Many people considering trademark protection have questions about the requirements and procedures, and this outline is intended to answer many common questions.
TRADEMARKS AND SERVICE MARKS: A trademark is, generally, a word, phrase, symbol, design, or sound, or a combination of these items, used to identify the source of goods (i.e, the manufacturer) on which the mark is affixed. A service mark is similar but identifies the source of a service (i.e., the provider). A federal trademark or service mark is associated with goods or services used in interstate commerce. Use of a mark on the Internet may satisfy the requirement that a mark be used in interstate commerce. A federal trademark or service mark is acquired by registering the mark with the United States Patent and Trademark Office (USPTO), and registration is accomplished by submitting an application for trademark registration.
USPTO FILING FEES: The USPTO trademark application filing fee is $275 per class of goods or services for which registration is sought. Information about trademark classes can be found here: https://www.nolo.com/legal-encyclopedia/trademark-classes.html
LEGAL FEES: APPLICATION FILING: A lawyer ordinarily will charge a fee--separate from the filing fee--to prepare and submit a trademark registration application to the USPTO. Usually this fee includes time devoted to a basic search for conflicting marks and time devoted to preparing the application.
LEGAL FEES: OTHER SERVICES: The USPTO response to a trademark registration application (other than registering a mark) is referred to as an “office action.” Generally, a lawyer will charge time spent responding to an office action is charged separately. An office action might take the position, for instance, that an applied-for mark is merely descriptive of the goods or services to which it is affixed or is too similar to an existing mark, either of which precludes registration. It is often possible to persuade the USPTO that its initial impression is misplaced and obtain registration. Failure to respond to an office action or failure to persuade the USPTO will result in non-registration of the applied-for mark.
STATEMENT OF USE: If an applicant does not currently use an applied-for mark but intends to use the mark in interstate commerce--a Statement of Use is required after the mark is actually used in interstate commerce.
SEARCH SERVICES: While an attorney usually will conduct a preliminary on-line investigation to discover potentially conflicting marks, it is also possible to commission a detailed search of a mark. Professional trademark search services perform an extensive search for possible conflicting marks, including marks registered at the USPTO, marks registered separately in any of the 50 states and unregistered marks: owners of any of these marks may challenge the registration of a mark during the application process or even after registration. Professional trademark search services provide a trademark search much more economically than an attorney can perform the same search.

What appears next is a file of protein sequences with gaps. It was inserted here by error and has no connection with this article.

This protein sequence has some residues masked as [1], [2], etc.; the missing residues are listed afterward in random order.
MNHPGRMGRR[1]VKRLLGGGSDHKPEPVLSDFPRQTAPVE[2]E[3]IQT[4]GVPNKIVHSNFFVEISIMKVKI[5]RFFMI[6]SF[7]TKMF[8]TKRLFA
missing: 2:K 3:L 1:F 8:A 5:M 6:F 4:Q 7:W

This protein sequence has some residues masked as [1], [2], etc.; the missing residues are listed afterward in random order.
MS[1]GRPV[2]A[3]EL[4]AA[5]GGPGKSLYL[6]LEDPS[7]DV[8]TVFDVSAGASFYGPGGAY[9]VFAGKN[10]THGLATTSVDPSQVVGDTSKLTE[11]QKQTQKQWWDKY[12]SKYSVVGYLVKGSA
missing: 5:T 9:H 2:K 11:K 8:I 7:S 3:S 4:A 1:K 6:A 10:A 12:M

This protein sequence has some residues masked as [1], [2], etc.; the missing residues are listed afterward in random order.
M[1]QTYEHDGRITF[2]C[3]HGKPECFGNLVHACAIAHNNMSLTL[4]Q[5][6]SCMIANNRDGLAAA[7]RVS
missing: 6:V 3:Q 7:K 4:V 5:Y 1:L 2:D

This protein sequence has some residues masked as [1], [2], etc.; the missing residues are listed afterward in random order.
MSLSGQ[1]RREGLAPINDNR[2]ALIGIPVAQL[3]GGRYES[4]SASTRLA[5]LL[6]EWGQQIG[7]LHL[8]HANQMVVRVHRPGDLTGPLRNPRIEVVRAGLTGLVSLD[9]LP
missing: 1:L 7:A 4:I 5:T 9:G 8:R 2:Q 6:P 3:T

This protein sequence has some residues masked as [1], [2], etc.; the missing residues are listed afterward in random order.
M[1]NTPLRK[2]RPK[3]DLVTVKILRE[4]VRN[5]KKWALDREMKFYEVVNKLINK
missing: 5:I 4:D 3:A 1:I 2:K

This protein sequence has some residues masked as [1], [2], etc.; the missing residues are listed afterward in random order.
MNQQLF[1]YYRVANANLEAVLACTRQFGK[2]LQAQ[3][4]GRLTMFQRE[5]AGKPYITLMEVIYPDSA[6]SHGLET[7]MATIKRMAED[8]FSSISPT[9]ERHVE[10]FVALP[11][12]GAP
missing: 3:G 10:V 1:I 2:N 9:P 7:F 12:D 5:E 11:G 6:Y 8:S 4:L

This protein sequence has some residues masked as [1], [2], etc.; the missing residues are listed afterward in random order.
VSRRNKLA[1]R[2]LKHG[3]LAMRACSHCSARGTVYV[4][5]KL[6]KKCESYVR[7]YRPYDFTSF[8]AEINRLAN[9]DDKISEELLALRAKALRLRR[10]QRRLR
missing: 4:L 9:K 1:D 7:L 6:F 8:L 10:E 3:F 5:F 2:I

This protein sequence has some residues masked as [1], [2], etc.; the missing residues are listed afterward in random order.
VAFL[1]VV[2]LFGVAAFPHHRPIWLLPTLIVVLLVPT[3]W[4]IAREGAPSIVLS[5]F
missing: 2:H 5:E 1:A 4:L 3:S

REQUIRED INFORMATION: The following information is necessary to prepare a trademark application:
Information about the applicant:
■ full legal name of the applicant;■ applicant entity type (e.g. corporation, partnership, proprietorship (i.e., individual));■ entity place of establishment (the name of the country where the entity is legallyestablished); and■ if the applicant is a partnership, the names and citizenship of the general partners.
Information about use of the mark:
■ The date the mark was first used in interstate commerce: If the mark has not been used in interstate commerce, the applicant must intend to use the mark in interstate commerce within six months.■ If the mark is not simply standard Roman characters (essentially a word or words), a clear drawing of the mark: It is best if the mark drawing can be provided as a .jpg image file between 250 and 944 pixels high and 250 and 944 pixels wide.■ If the mark contains color, an indication of whether color is claimed as a feature of the mark: If color is claimed, identify the name of the color(s) and describe where the color(s) appears on the mark.■ If the mark includes non-English wording, an English translation. If the mark includes non-Latin characters, a transliteration of those characters into Latin characters.■ If the mark includes a living individual’s name or portrait, written consent of the individual.■ If the applicant owns one or more previous U.S. registrations for the same mark, the U.S. registration numbers for those registrations.■ A full listing of the goods and|or services on which the mark is affixed or is to be affixed. The listing will be used to identify the class(es) in which registration will be sought.■ Occasionally, additional necessary information is identified during the application preparation process.
WHAT TO EXPECT: Rights in a trademark or service mark (primarily the ability to prevent others from using the mark) begin the day an application to register the mark is submitted. The registration process, however, can last a year or even longer. After an application is submitted or approved, the mark owner should to attend to trademark policing and renewal.